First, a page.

The state government has not addressed the broader issues of the overseas students that underpin these protests. Globalisation allows capital to freely move but does not allow labour to do so. In India the process has exacerbated the gap between the rich and the poor but also has created a bourgeoning entrepreneurial middle class caught up in trappings of consumerism. Traditional jobs do not provide sufficient opportunities to maintain such life styles. Hence, those who miss out try moving overseas to countries like Australia .

Overseas students are allowed to work a maximum of 20 hours a week to repay their loans and to pay their exorbitant tertiary fees! Of course, they cannot survive by working 20 hours. If they get caught working more hours they are taken to a detention centre and are instantly deported with no chance of appeal. Melbourne alone has over three thousand such students who mostly work night shifts. Driving taxis is not considered a safe or well paid job by the majority community.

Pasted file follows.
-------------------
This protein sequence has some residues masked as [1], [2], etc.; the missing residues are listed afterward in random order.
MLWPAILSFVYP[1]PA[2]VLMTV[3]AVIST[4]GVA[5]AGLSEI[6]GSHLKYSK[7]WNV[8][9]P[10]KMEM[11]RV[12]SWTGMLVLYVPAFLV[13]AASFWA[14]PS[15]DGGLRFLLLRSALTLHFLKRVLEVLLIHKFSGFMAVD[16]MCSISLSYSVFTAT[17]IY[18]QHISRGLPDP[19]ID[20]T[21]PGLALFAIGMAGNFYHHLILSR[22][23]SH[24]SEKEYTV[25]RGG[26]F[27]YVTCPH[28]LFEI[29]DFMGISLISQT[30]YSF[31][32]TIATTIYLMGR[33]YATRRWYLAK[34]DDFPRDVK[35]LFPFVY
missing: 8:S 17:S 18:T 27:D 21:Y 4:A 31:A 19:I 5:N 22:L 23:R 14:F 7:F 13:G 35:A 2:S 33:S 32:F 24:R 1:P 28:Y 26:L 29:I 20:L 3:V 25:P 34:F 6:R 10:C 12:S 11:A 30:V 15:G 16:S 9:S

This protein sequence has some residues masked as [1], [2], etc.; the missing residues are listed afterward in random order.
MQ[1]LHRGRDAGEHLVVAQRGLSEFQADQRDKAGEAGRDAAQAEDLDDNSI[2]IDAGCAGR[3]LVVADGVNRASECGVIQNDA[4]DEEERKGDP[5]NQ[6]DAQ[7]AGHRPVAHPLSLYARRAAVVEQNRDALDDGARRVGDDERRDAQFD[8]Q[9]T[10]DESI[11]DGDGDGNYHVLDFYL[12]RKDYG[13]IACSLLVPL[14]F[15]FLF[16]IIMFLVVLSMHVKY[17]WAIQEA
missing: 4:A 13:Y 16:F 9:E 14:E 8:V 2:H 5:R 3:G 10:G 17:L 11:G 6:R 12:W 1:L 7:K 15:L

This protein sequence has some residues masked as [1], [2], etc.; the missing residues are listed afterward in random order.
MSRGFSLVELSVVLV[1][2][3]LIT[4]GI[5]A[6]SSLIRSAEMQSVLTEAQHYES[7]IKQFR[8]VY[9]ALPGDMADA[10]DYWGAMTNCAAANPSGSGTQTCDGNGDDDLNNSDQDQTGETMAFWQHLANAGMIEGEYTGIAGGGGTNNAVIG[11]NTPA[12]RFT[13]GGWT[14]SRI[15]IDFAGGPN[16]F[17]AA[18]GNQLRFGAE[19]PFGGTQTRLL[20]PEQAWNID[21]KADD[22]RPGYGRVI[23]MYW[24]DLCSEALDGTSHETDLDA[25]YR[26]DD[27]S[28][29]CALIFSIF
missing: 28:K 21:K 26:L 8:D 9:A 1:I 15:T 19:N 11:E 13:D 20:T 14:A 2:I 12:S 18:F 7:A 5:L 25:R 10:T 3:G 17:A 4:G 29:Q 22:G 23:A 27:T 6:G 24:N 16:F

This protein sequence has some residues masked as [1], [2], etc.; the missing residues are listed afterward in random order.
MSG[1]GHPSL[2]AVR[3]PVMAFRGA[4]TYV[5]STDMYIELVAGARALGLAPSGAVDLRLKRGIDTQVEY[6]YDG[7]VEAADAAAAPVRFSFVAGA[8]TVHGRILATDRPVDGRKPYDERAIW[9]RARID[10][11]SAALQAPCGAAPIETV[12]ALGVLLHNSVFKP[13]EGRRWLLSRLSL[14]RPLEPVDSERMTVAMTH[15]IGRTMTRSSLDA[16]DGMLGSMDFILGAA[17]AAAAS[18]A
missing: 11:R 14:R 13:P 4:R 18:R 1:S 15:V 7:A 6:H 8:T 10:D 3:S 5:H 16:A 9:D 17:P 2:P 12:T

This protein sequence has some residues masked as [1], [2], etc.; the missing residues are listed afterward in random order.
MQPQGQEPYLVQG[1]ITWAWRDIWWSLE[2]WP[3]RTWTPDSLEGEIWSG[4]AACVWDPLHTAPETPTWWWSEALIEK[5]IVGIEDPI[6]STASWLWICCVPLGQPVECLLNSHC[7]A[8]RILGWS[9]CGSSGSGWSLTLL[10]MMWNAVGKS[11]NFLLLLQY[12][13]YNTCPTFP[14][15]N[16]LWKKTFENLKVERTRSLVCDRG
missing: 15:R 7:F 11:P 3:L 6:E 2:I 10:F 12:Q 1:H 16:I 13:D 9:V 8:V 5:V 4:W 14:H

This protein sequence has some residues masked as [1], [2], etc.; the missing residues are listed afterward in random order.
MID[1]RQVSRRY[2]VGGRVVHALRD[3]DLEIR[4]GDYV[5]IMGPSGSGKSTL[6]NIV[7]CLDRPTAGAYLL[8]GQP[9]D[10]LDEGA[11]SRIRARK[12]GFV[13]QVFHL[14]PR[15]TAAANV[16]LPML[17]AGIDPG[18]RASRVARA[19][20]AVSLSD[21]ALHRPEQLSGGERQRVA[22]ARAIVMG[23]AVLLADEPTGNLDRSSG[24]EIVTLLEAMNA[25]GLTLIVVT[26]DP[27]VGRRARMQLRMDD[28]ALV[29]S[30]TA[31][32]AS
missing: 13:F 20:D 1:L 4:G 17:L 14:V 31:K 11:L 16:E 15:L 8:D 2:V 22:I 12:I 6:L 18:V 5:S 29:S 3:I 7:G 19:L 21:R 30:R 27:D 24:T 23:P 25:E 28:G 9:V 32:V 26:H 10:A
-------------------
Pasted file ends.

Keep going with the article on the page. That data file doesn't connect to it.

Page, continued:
If overseas students are considered Australian for tax purposes, they should be given the same opportunity and security provided to the majority of taxpayers. However, taxi drivers in the majority of cases are considered independent contractors. As such, they do not enjoy the employment rights most other workers are entitled to. The federal minimum wage and work conditions do not apply to them. Hence most drivers are paid less and work longer shifts. After deregulation taxi licences were bought by speculating investors causing licence plates to be sold at extremely high prices, the current costs running up to about $500,000 per plate. In their desire for profit maximisation, the licence-owners not only take advantage of drivers in terms of their pay and conditions, but also passengers in terms of the service provided, to pay for the over-priced licenses.